Humans love to classify and categorize, so we have defined a number of risk types.
The risk of ill-health (both emotional and physical), including loss of life
The risk of emotional damage due to the failure of a relationship
The risk of damage to the environment
The risk to people and property due to acts of nature
The risk of embarrassment or loss of respect by people whose opinion is valued
The risk of market prices or values moving in an unfavorable direction
The risk of loss that arises when a person or corporate entity fails to fully pay financial obligations, including principal and interest owed
The risk of loss or damage due to errors by people or flaws in processes. Operational risk also includes instances of fraud
The risk of loss or damage due to adverse government regulations, regime changes, war
The risk of loss due to legal liability
The risk of loss or damage due to poor decision making pertaining to important future plans
The risk that a counterparty to a contract or agreement will not live up to its obligations
The risk inherent in proverbially “putting all eggs in one basket”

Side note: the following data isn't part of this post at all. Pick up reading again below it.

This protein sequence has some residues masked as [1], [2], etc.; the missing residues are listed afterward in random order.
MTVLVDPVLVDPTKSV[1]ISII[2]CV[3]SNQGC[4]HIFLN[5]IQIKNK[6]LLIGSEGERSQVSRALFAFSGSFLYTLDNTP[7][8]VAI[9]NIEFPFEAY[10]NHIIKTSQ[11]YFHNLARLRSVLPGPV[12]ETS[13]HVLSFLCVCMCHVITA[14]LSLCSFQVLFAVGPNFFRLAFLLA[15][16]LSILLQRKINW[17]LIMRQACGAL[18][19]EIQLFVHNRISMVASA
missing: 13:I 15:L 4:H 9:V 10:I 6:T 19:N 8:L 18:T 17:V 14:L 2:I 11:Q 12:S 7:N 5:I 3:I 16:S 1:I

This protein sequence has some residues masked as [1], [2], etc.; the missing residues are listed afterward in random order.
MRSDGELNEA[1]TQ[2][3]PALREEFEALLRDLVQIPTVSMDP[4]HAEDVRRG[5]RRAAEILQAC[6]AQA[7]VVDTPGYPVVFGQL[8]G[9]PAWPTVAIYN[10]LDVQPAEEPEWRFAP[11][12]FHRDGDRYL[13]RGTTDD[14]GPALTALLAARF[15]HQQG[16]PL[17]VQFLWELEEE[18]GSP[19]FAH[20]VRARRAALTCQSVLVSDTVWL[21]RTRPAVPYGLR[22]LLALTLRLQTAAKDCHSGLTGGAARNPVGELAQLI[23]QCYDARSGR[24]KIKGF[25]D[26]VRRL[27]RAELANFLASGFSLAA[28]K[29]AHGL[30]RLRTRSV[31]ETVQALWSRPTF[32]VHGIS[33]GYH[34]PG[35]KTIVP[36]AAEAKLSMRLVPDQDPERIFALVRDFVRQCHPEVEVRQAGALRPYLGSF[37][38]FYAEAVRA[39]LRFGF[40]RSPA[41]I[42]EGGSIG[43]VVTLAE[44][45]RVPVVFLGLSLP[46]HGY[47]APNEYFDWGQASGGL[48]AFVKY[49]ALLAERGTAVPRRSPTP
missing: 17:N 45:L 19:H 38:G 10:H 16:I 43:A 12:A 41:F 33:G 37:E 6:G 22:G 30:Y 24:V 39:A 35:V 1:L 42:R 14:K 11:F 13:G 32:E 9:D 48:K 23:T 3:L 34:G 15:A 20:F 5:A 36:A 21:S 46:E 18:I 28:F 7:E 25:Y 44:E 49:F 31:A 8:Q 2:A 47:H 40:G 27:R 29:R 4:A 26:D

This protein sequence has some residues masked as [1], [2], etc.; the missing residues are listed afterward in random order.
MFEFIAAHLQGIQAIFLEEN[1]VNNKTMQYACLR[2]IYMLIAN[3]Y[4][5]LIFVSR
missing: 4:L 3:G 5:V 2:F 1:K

The risk of using a flawed model, yielding incorrect outputs
The risk that educational material will be erroneous or educational methods inefficient
While it’s appealing to try to compartmentalize risks into individual classifications, it should be clear these distinctions are often arbitrary and not mutually exclusive. For example, political risk inherent in a country’s decision to go to war may very quickly affect pending legal rulings (legal risk), business continuity plans (operational risk), and the health of people caught in the ensuing conflict (health or physical risk). Thus, it’s not clear precisely where one risk ends and another begins.
It’s important to define whose perspective is being considered for a given risk. For example, when an employee attempts to defraud a firm, the criminal’s perspective is that he faces legal risk, while the firm faces operational risk. From a risk-return perspective, the criminal hopes to make money from taking the risk; from the firm’s perspective, it’s not about making money, but avoiding the loss of money.
Some of these risks we explicitly think about (and take action against), others are implicit (we know they are there but don’t really do anything about them—e.g., we’ll walk in a neighborhood that is considered dangerous, or stay invested in something that could be considered precarious), and yet others we don’t think of or even realize are there (the likelihood that a brick will fall off a nearby roof and hit us on the head).